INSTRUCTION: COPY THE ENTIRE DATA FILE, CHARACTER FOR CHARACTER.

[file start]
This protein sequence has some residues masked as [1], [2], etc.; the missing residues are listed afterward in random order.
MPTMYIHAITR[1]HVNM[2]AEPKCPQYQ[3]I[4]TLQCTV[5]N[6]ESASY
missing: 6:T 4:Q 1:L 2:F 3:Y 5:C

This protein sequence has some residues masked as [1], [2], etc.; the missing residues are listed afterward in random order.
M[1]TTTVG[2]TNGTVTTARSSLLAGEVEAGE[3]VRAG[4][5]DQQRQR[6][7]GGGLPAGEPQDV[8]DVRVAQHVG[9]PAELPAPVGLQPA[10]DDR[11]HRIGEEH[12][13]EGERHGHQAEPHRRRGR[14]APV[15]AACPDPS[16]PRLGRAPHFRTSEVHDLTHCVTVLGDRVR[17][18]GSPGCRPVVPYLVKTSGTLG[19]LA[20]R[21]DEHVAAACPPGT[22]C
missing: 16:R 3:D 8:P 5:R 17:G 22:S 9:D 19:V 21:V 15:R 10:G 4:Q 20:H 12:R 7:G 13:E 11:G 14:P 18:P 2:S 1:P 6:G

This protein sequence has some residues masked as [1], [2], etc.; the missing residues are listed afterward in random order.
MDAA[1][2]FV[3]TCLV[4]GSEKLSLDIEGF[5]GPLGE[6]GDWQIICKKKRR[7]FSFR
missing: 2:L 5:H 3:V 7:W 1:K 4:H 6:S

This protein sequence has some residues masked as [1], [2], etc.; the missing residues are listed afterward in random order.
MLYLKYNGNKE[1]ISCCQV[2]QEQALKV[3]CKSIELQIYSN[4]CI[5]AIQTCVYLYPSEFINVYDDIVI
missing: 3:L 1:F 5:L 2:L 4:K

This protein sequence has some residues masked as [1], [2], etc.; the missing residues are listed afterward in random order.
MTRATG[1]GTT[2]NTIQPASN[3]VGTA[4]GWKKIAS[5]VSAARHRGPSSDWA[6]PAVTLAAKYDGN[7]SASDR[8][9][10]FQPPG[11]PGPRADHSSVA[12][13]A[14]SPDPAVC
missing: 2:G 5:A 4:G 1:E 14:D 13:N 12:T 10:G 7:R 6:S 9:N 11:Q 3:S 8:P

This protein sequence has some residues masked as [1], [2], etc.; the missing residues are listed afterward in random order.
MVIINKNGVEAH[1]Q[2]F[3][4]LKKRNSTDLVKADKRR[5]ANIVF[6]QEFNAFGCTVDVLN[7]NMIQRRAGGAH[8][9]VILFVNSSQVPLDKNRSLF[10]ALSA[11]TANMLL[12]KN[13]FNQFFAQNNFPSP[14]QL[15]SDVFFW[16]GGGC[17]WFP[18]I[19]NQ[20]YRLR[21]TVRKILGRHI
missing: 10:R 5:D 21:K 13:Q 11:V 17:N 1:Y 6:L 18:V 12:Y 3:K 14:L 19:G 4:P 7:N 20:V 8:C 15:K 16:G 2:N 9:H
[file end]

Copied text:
This protein sequence has some residues masked as [1], [2], etc.; the missing residues are listed afterward in random order.
MPTMYIHAITR[1]HVNM[2]AEPKCPQYQ[3]I[4]TLQCTV[5]N[6]ESASY
missing: 6:T 4:Q 1:L 2:F 3:Y 5:C

This protein sequence has some residues masked as [1], [2], etc.; the missing residues are listed afterward in random order.
M[1]TTTVG[2]TNGTVTTARSSLLAGEVEAGE[3]VRAG[4][5]DQQRQR[6][7]GGGLPAGEPQDV[8]DVRVAQHVG[9]PAELPAPVGLQPA[10]DDR[11]HRIGEEH[12][13]EGERHGHQAEPHRRRGR[14]APV[15]AACPDPS[16]PRLGRAPHFRTSEVHDLTHCVTVLGDRVR[17][18]GSPGCRPVVPYLVKTSGTLG[19]LA[20]R[21]DEHVAAACPPGT[22]C
missing: 16:R 3:D 8:P 5:R 17:G 22:S 9:D 19:V 21:V 15:R 10:G 4:Q 20:H 12:R 7:G 13:E 11:G 14:P 18:P 2:S 1:P 6:G

This protein sequence has some residues masked as [1], [2], etc.; the missing residues are listed afterward in random order.
MDAA[1][2]FV[3]TCLV[4]GSEKLSLDIEGF[5]GPLGE[6]GDWQIICKKKRR[7]FSFR
missing: 2:L 5:H 3:V 7:W 1:K 4:H 6:S

This protein sequence has some residues masked as [1], [2], etc.; the missing residues are listed afterward in random order.
MLYLKYNGNKE[1]ISCCQV[2]QEQALKV[3]CKSIELQIYSN[4]CI[5]AIQTCVYLYPSEFINVYDDIVI
missing: 3:L 1:F 5:L 2:L 4:K

This protein sequence has some residues masked as [1], [2], etc.; the missing residues are listed afterward in random order.
MTRATG[1]GTT[2]NTIQPASN[3]VGTA[4]GWKKIAS[5]VSAARHRGPSSDWA[6]PAVTLAAKYDGN[7]SASDR[8][9][10]FQPPG[11]PGPRADHSSVA[12][13]A[14]SPDPAVC
missing: 2:G 5:A 4:G 1:E 14:D 13:N 12:T 10:G 7:R 6:S 9:N 11:Q 3:S 8:P

This protein sequence has some residues masked as [1], [2], etc.; the missing residues are listed afterward in random order.
MVIINKNGVEAH[1]Q[2]F[3][4]LKKRNSTDLVKADKRR[5]ANIVF[6]QEFNAFGCTVDVLN[7]NMIQRRAGGAH[8][9]VILFVNSSQVPLDKNRSLF[10]ALSA[11]TANMLL[12]KN[13]FNQFFAQNNFPSP[14]QL[15]SDVFFW[16]GGGC[17]WFP[18]I[19]NQ[20]YRLR[21]TVRKILGRHI
missing: 10:R 5:D 21:K 13:Q 11:V 17:N 1:Y 6:L 18:V 12:Y 3:K 14:L 19:G 4:P 7:N 20:V 8:C 15:K 16:G 2:N 9:H